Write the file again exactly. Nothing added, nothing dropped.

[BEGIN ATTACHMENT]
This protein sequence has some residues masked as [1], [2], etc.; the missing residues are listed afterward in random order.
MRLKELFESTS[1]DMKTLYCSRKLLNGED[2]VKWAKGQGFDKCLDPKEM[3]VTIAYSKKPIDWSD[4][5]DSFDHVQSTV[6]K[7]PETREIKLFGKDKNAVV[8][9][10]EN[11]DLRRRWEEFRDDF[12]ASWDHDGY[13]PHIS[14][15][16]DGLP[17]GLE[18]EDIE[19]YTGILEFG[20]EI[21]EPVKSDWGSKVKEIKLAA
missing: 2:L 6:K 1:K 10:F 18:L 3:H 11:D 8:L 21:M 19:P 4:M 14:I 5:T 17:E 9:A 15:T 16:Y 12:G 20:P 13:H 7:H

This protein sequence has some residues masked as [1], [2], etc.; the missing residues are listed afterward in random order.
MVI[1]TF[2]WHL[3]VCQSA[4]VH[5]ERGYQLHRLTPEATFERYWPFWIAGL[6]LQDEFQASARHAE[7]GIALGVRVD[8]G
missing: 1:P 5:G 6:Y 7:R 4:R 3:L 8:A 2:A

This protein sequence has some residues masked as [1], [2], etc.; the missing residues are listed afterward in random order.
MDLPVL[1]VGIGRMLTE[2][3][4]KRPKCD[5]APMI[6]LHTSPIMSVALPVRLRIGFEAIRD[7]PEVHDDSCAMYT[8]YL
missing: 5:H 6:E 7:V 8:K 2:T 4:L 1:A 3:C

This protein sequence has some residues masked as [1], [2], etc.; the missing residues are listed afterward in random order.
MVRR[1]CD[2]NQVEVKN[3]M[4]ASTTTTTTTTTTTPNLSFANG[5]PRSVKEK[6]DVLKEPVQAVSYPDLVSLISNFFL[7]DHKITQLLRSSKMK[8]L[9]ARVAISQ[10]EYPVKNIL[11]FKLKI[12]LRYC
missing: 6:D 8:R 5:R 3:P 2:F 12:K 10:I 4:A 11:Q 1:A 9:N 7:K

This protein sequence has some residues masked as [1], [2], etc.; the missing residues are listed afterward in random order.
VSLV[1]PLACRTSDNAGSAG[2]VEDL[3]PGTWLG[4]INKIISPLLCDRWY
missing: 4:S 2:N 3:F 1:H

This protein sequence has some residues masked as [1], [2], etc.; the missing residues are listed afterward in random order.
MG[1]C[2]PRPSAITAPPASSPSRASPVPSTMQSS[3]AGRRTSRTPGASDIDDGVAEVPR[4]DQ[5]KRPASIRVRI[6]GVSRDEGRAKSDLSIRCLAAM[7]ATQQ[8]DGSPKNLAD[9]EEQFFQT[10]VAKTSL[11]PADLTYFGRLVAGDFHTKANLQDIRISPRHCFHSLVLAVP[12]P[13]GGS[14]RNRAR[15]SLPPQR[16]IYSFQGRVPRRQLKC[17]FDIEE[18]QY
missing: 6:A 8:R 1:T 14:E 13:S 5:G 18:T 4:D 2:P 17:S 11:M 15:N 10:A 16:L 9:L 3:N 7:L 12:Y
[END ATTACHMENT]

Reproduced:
This protein sequence has some residues masked as [1], [2], etc.; the missing residues are listed afterward in random order.
MRLKELFESTS[1]DMKTLYCSRKLLNGED[2]VKWAKGQGFDKCLDPKEM[3]VTIAYSKKPIDWSD[4][5]DSFDHVQSTV[6]K[7]PETREIKLFGKDKNAVV[8][9][10]EN[11]DLRRRWEEFRDDF[12]ASWDHDGY[13]PHIS[14][15][16]DGLP[17]GLE[18]EDIE[19]YTGILEFG[20]EI[21]EPVKSDWGSKVKEIKLAA
missing: 2:L 6:K 1:K 10:F 18:L 3:H 11:D 8:L 21:M 19:P 4:M 14:I 5:T 17:E 9:A 15:T 16:Y 12:G 20:P 13:H 7:H

This protein sequence has some residues masked as [1], [2], etc.; the missing residues are listed afterward in random order.
MVI[1]TF[2]WHL[3]VCQSA[4]VH[5]ERGYQLHRLTPEATFERYWPFWIAGL[6]LQDEFQASARHAE[7]GIALGVRVD[8]G
missing: 1:P 5:G 6:Y 7:R 4:R 3:L 8:A 2:A

This protein sequence has some residues masked as [1], [2], etc.; the missing residues are listed afterward in random order.
MDLPVL[1]VGIGRMLTE[2][3][4]KRPKCD[5]APMI[6]LHTSPIMSVALPVRLRIGFEAIRD[7]PEVHDDSCAMYT[8]YL
missing: 5:H 6:E 7:V 8:K 2:T 4:L 1:A 3:C

This protein sequence has some residues masked as [1], [2], etc.; the missing residues are listed afterward in random order.
MVRR[1]CD[2]NQVEVKN[3]M[4]ASTTTTTTTTTTTPNLSFANG[5]PRSVKEK[6]DVLKEPVQAVSYPDLVSLISNFFL[7]DHKITQLLRSSKMK[8]L[9]ARVAISQ[10]EYPVKNIL[11]FKLKI[12]LRYC
missing: 6:D 8:R 5:R 3:P 2:F 12:K 10:I 4:A 11:Q 1:A 9:N 7:K

This protein sequence has some residues masked as [1], [2], etc.; the missing residues are listed afterward in random order.
VSLV[1]PLACRTSDNAGSAG[2]VEDL[3]PGTWLG[4]INKIISPLLCDRWY
missing: 4:S 2:N 3:F 1:H

This protein sequence has some residues masked as [1], [2], etc.; the missing residues are listed afterward in random order.
MG[1]C[2]PRPSAITAPPASSPSRASPVPSTMQSS[3]AGRRTSRTPGASDIDDGVAEVPR[4]DQ[5]KRPASIRVRI[6]GVSRDEGRAKSDLSIRCLAAM[7]ATQQ[8]DGSPKNLAD[9]EEQFFQT[10]VAKTSL[11]PADLTYFGRLVAGDFHTKANLQDIRISPRHCFHSLVLAVP[12]P[13]GGS[14]RNRAR[15]SLPPQR[16]IYSFQGRVPRRQLKC[17]FDIEE[18]QY
missing: 6:A 8:R 1:T 14:E 13:S 5:G 18:T 4:D 2:P 17:S 11:M 15:N 10:A 16:L 9:L 3:N 7:L 12:Y